New Australian PM promises talks with Indonesia on immigration

19 September 2013


Tony Abbott, the leader of the right wing Coalition, has been elected as the new prime minister of Australia. The Coalition had a major victory over the Australian Labor Party at the federal election held on 7th September 2013.

The Coalition has 88 of the 150 seats in the House of Representatives. However, it will not have an outright majority in the Senate where it will have to win support from independents to achieve a majority.

On the morning after the election, Mr Abbott told journalists that he intended to visit Indonesia soon for talks on how to reduce the number of migrants who pay people smugglers to help them to reach Australia by boat. So far this year, about 19,000 people have attempted the journey.

People pay thousands of dollars to sail to Australia

They travel, often in boats that are far from fit for the lengthy sea journey. Many have drowned as their boats sink in the open sea. People from all over Asia (many are from Sri Lanka, Afghanistan, Iraq and Pakistan) pay thousands of dollars to make the journey.

If they succeed in reaching Australian territory, under international law they can apply for asylum and must then have their cases for asylum considered by Australian immigration. They can remain while their asylum claim is being considered. If the asylum claim is unsuccessful the asylum seekers can then be deported.

Many Australians believe that these migrants are not genuine asylum seekers but are actually economic migrants. Many oppose allowing these migrants into the country. Therefore migration became a prominent issue during the campaign.

Australian politicians engaged in 'race to the bottom' on immigration

Campaigners for the rights of migrants warned that Australian politicians were engaged in a 'race to the bottom' on immigration, each trying to outdo the other in being tough.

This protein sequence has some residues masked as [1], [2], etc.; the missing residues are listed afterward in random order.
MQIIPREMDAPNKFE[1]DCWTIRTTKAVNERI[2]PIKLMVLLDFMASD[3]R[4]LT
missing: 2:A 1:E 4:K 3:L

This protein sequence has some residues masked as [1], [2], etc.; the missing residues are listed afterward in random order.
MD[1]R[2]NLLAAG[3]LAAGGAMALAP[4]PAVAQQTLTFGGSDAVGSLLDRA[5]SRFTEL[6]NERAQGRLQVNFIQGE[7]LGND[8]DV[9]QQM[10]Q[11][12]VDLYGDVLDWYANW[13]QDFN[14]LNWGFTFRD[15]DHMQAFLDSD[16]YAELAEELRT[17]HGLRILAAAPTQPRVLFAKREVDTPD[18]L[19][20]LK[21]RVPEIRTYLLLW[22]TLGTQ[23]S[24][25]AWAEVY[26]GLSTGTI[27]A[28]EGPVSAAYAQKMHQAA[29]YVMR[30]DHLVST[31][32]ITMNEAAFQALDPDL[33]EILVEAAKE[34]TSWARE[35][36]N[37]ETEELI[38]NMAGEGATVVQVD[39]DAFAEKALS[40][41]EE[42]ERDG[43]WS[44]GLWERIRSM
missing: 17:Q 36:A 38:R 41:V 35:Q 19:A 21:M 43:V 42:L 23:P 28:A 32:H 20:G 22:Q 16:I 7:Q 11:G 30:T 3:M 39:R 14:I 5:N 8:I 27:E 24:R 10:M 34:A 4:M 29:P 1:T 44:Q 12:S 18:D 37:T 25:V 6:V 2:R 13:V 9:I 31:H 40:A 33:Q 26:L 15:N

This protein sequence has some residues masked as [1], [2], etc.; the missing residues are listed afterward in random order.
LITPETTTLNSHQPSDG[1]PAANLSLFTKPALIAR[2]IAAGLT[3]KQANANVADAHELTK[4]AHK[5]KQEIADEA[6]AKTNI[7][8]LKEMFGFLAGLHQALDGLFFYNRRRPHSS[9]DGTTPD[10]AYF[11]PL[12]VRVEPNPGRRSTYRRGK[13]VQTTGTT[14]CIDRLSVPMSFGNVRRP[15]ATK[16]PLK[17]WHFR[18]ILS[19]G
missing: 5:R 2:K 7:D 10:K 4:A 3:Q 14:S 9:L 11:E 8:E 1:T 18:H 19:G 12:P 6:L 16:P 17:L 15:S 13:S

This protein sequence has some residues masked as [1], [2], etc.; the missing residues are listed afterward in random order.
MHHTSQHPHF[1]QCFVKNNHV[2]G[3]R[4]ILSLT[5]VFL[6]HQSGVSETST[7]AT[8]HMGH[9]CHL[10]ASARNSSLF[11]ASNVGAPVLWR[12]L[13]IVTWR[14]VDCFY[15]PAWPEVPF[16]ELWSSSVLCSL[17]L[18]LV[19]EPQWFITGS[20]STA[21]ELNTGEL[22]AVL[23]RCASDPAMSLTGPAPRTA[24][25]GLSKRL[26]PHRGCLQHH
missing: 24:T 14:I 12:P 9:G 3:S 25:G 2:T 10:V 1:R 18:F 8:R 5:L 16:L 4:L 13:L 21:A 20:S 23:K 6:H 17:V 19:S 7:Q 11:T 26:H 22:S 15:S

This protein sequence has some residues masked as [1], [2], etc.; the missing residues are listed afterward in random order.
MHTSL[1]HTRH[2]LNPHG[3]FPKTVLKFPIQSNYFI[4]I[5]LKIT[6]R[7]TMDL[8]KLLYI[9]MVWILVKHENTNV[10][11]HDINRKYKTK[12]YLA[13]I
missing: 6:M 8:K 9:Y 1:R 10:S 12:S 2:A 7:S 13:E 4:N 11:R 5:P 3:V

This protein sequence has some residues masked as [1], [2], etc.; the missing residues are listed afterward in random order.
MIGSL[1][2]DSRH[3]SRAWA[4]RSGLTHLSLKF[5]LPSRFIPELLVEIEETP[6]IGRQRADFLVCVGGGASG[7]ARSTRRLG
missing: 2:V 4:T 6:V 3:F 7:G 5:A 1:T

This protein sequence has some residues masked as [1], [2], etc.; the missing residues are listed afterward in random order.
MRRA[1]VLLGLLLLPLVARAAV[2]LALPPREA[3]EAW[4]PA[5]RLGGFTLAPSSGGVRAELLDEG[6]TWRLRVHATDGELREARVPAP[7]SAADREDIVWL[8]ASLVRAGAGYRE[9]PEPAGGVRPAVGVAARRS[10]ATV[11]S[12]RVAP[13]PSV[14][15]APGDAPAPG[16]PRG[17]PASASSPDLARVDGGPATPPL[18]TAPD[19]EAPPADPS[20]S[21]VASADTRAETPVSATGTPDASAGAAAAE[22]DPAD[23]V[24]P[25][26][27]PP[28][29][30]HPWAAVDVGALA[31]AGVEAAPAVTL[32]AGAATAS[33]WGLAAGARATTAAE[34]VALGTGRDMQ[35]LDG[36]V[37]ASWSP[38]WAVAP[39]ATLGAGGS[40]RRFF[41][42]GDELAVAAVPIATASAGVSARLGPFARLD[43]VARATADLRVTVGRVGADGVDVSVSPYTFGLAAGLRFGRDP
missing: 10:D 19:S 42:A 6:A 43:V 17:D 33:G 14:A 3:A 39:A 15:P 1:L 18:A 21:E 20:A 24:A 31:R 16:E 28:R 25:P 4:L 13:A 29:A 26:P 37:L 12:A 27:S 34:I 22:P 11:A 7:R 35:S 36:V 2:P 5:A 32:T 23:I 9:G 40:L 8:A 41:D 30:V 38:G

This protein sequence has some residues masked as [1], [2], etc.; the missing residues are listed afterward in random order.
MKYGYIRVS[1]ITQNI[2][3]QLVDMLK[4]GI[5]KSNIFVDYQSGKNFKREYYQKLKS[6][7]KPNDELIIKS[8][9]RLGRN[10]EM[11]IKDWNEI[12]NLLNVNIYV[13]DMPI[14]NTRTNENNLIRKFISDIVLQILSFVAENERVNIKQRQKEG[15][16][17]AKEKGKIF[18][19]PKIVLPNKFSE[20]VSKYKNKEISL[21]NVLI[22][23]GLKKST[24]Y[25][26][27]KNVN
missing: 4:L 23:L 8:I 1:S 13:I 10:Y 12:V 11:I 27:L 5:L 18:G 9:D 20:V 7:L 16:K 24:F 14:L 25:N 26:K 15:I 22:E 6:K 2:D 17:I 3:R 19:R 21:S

In July, the Labor government tried to win votes by changing the law so that no asylum seeker who reached Australia by boat would be granted asylum. They would instead be sent either to Papua New Guinea or the Pacific island state of Nauru where they would be able to apply for asylum.
Alternatively, they could opt to be returned to their home countries.

This did not have the desired effect of neutralising immigration as an immigration issue and Mr Abbott continued to promise further action. He proposed thwarting the people smugglers by buying boats from Indonesian fishermen.

Abbott will buy boats from Indonesia fishermen

He also suggested paying Indonesian villagers to inform the Australian government about the movements of people smugglers. 19,000 people made the journey so far this year. No one knows how many have died but it is certainly hundreds.

Mr Abbott also proposed 'turning the boats back'. He said that boats found approaching Australia in international waters would be escorted back to Indonesia. This, lawyers say, would be against international law.

During the campaign, these policies were dubbed 'offensive' by Professor Hikmahanto Juwana, an international relations expert from the University of Indonesia. Professor Juwana told ABC news 'It will make Indonesia-Australia relations sour because, of course, Indonesia will not readily accept what is proposed by Australia'.

Indonesia 'will reject' any policy that is not in line with its sovereignty

After Mr Abbott's victory, Professor Juwana told ABC 'Hopefully in the next couple of days, when we start communicating, we can find out the exact policy…but for sure, we will reject it if there are policies that are not in line with the spirit of partnership and '[with Indonesia's] sovereignty'.

Responding to the Coalition victory on 12th September, Indonesia's foreign minister, Marty Natelgawa, told Indonesian politicians 'Clearly we will reject it if they say they will try to prevent any boat from sailing from Indonesia to Australia by buying boats from our fishermen'. However, Mr Natelgawa drew a distinction between election promises and actual policy.

Bishop refuses to give details of policy

The Coalition's new immigration minister Julie Bishop has said that there will be high level negotiations between the two countries but refused to give any further details.

Mr Abbott has held a phone call with the Indonesian president Bambang Yudhoyono and has said that he is sure that any problems can be resolved.

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